MORGANTOWN — A leadership gift from the Harry T. Mangurian Jr. Foundation will advance research at the WVU Rockefeller Neuroscience Institute (RNI) focused on early detection of dementia and innovative treatments for Alzheimer’s disease and addiction.
The funding supports clinical studies that advance promising research in the areas of digital health and advanced non-invasive brain therapeutics. Ali Rezai, M.D., leads the research effort as executive chair of the RNI.
“Dementia is a growing health crisis facing millions with no end in sight,” Dr. Rezai said. “We are very appreciative for the partnership and support of the Mangurian Foundation to accelerate research advances that are crucial for earlier detection and innovative treatments.”
Digital technologies for earlier detection of dementia
The RNI team is a world leader in pioneering the use of wearable technology, such as watches, wristbands, and rings; phone-based apps; and artificial intelligence to detect and predict health and wellness. RNI is using these tools to facilitate the detection and prediction of health issues for those with addiction, chronic pain, and stress and anxiety across multiple populations.
The Mangurian Foundation funding will support an RNI initiative using wearable technology, health apps, high-resolution optical coherence tomography imaging of the eye, and magnetic resonance imaging (MRI) of the brain. Combined with artificial intelligence, the data will allow for earlier detection of vascular, Lewy body, and Alzheimer’s dementias. Earlier detection and diagnosis will offer patients a more personalized approach for lifestyle modification, earlier treatment, and participation in clinical trials.
Focused ultrasound treatment for Alzheimer’s disease and addiction
Two studies will expand the RNI’s advanced non-invasive brain therapeutics using focused ultrasound. Focused ultrasound is a non-surgical outpatient procedure that uses MRI as a therapeutic tool. In 2020, RNI researchers reported the first trial in the United States exploring the use of focused ultrasound to open the blood-brain barrier in early-stage Alzheimer’s disease patients.
With support from the Harry T. Mangurian Jr. Foundation, the RNI will lead a first-in-the-world study combining focused ultrasound with monoclonal anti beta-amyloid antibody treatment to facilitate a targeted therapeutic delivery to specific areas in the brain. The antibodies treat the plaques that disrupt normal cell function in Alzheimer’s disease patients.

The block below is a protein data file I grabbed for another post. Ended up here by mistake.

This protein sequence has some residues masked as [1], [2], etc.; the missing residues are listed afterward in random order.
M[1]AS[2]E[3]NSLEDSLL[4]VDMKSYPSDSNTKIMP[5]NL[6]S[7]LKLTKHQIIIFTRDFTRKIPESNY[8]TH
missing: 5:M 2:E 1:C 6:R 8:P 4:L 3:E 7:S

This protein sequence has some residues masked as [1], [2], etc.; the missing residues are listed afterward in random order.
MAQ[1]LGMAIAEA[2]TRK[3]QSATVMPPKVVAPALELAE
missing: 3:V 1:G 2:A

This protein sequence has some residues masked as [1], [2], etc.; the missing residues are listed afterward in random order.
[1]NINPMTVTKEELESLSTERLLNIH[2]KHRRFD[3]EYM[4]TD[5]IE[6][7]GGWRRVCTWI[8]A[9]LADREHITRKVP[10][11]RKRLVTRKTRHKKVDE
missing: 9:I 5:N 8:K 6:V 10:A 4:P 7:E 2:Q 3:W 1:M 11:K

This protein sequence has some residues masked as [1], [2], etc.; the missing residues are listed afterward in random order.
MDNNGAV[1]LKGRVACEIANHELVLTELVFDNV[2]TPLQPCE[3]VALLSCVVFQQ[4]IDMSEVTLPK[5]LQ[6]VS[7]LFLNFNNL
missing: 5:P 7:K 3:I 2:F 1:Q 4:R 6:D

The RNI team is also exploring the use of neuromodulation with focused ultrasound to target the addiction center of the brain in those with opioid use disorder. The results of a four-patient pilot study completed last year were encouraging, demonstrating safety and reduced cravings. Researchers at RNI are now planning for a broader study involving 20 patients to further investigate the effectiveness of focused ultrasound to reduce cravings, anxiety, and drug use.
“We are pleased to support the RNI’s groundbreaking initiatives into digital technologies and ultrasound treatments for dementia patients,” Stephen Mehallis, president of the Harry T. Mangurian Jr. Foundation, said. “Our familiarity with Dr. Rezai’s previous research and accomplishments in related neurological areas was a significant factor in continuing our relationship with him and the RNI.”
The Florida-based Harry T. Mangurian Jr. Foundation has supported Rezai’s groundbreaking work for many years. The foundation was established by its namesake and his wife, Dorothy, who battled Lewy body dementia – a type of progressive dementia that affects thinking, movement, behavior and mood – for nearly 15 years. She passed away in 2015.
Harry Mangurian died of cancer in 2008. He established the foundation in 1999, after finding business success in a variety of industries, including aviation, home construction, professional sports and thoroughbred racing. The foundation continues to support education and research focused on neurology and neuroscience in Dorothy Mangurian’s memory.
The Harry T. Mangurian Jr. Foundation’s contribution was made through the WVU Foundation, the nonprofit organization that receives and administers private donations on behalf of the University.